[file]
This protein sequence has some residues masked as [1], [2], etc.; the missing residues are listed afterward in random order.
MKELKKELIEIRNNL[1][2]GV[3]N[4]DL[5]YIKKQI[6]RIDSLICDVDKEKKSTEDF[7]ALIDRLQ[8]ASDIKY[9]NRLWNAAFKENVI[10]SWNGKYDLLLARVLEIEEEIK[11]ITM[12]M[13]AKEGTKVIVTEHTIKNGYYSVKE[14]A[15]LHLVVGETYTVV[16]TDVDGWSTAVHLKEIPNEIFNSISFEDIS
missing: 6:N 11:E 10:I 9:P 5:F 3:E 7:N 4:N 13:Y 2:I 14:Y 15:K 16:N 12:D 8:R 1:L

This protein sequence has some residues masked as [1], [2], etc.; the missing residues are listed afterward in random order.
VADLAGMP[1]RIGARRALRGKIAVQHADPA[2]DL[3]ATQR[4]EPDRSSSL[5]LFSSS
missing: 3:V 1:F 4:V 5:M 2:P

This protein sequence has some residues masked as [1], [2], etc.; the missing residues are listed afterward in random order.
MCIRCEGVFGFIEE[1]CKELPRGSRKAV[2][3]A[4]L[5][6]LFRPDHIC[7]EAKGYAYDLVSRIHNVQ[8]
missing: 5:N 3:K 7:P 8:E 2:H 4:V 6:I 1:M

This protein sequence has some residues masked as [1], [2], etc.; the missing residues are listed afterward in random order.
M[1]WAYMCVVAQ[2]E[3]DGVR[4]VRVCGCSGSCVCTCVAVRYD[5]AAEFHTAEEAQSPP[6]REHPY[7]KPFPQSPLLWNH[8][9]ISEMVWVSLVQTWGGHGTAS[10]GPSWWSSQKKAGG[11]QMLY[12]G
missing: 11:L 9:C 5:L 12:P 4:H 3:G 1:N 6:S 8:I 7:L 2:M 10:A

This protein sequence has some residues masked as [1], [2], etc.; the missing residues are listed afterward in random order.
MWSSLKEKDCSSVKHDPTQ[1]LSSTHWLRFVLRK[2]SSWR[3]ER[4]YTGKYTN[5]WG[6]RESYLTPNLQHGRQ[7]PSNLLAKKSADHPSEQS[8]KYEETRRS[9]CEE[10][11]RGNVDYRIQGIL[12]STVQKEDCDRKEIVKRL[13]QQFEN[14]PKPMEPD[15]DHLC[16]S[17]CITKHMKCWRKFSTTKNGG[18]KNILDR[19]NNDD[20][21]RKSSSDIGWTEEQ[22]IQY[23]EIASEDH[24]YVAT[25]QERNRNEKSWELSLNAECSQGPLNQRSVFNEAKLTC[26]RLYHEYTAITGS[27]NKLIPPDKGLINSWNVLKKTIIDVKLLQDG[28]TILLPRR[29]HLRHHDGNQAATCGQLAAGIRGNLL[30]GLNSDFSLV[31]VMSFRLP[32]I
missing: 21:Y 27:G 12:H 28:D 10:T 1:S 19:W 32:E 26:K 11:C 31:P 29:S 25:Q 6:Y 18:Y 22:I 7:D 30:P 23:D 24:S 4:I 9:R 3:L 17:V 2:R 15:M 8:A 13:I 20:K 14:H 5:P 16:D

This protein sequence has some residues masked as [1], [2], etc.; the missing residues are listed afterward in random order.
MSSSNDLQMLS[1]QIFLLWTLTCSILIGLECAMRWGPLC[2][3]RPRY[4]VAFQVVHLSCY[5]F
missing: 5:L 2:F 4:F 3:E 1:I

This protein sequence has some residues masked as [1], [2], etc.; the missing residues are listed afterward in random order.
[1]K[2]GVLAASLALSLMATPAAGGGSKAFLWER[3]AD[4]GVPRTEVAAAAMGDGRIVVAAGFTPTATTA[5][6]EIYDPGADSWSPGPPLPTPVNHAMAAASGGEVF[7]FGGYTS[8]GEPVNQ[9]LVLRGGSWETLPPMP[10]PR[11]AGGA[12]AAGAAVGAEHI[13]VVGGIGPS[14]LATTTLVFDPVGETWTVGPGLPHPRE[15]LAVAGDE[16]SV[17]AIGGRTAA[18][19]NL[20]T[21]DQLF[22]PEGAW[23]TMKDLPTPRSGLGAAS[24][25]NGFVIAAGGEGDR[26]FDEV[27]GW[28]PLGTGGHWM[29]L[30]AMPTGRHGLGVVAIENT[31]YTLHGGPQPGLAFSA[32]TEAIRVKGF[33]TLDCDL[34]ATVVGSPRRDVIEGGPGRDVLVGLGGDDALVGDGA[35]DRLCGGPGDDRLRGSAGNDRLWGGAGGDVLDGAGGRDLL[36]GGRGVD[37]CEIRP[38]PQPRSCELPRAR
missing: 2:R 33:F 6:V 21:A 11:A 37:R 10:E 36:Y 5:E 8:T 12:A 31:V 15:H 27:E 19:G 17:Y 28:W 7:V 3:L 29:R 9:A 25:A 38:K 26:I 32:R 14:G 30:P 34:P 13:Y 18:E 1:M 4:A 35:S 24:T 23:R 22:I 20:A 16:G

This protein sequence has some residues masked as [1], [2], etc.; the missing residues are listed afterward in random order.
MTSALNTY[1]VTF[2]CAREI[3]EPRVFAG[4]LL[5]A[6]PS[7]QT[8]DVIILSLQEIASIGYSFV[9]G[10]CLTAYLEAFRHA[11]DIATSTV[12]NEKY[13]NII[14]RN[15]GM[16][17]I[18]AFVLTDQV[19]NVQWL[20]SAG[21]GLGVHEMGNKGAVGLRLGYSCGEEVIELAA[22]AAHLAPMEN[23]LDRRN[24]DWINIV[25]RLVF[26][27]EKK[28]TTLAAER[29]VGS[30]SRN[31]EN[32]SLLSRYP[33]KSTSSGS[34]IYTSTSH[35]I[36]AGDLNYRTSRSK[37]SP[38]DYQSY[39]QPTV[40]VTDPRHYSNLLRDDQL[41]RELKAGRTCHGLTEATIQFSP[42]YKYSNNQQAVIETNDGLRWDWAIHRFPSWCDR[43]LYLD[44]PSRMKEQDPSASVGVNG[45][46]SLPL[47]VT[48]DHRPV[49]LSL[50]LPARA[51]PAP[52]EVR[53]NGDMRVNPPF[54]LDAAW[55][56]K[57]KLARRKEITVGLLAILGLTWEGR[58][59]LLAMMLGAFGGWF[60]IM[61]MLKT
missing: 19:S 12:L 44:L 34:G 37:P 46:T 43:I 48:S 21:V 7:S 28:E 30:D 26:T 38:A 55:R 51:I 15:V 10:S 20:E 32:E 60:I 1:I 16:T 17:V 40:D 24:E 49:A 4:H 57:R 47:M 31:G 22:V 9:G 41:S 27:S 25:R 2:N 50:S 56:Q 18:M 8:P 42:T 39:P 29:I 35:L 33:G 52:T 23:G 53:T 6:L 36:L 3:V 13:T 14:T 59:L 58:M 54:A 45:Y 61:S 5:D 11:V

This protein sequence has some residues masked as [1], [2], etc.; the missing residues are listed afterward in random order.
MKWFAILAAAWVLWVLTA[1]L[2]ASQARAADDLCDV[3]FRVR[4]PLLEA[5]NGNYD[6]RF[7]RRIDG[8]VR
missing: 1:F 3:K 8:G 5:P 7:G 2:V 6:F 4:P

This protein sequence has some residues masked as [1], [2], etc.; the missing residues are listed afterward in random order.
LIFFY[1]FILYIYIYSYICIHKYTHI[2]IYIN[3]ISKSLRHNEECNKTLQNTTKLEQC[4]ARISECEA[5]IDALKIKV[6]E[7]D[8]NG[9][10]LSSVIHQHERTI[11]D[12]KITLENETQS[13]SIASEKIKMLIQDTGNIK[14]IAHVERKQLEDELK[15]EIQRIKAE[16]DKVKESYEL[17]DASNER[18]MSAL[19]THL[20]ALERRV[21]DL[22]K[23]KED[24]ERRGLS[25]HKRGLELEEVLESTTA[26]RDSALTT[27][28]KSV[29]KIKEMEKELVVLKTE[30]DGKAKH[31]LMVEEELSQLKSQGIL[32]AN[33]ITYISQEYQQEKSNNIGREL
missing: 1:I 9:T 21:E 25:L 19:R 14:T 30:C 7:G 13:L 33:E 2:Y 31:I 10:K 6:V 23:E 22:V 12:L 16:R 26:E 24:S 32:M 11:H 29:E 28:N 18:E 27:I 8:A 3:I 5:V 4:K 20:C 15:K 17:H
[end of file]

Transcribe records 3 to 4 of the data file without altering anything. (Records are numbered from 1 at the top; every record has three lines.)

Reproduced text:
This protein sequence has some residues masked as [1], [2], etc.; the missing residues are listed afterward in random order.
MCIRCEGVFGFIEE[1]CKELPRGSRKAV[2][3]A[4]L[5][6]LFRPDHIC[7]EAKGYAYDLVSRIHNVQ[8]
missing: 5:N 3:K 7:P 8:E 2:H 4:V 6:I 1:M

This protein sequence has some residues masked as [1], [2], etc.; the missing residues are listed afterward in random order.
M[1]WAYMCVVAQ[2]E[3]DGVR[4]VRVCGCSGSCVCTCVAVRYD[5]AAEFHTAEEAQSPP[6]REHPY[7]KPFPQSPLLWNH[8][9]ISEMVWVSLVQTWGGHGTAS[10]GPSWWSSQKKAGG[11]QMLY[12]G
missing: 11:L 9:C 5:L 12:P 4:H 3:G 1:N 6:S 8:I 7:L 2:M 10:A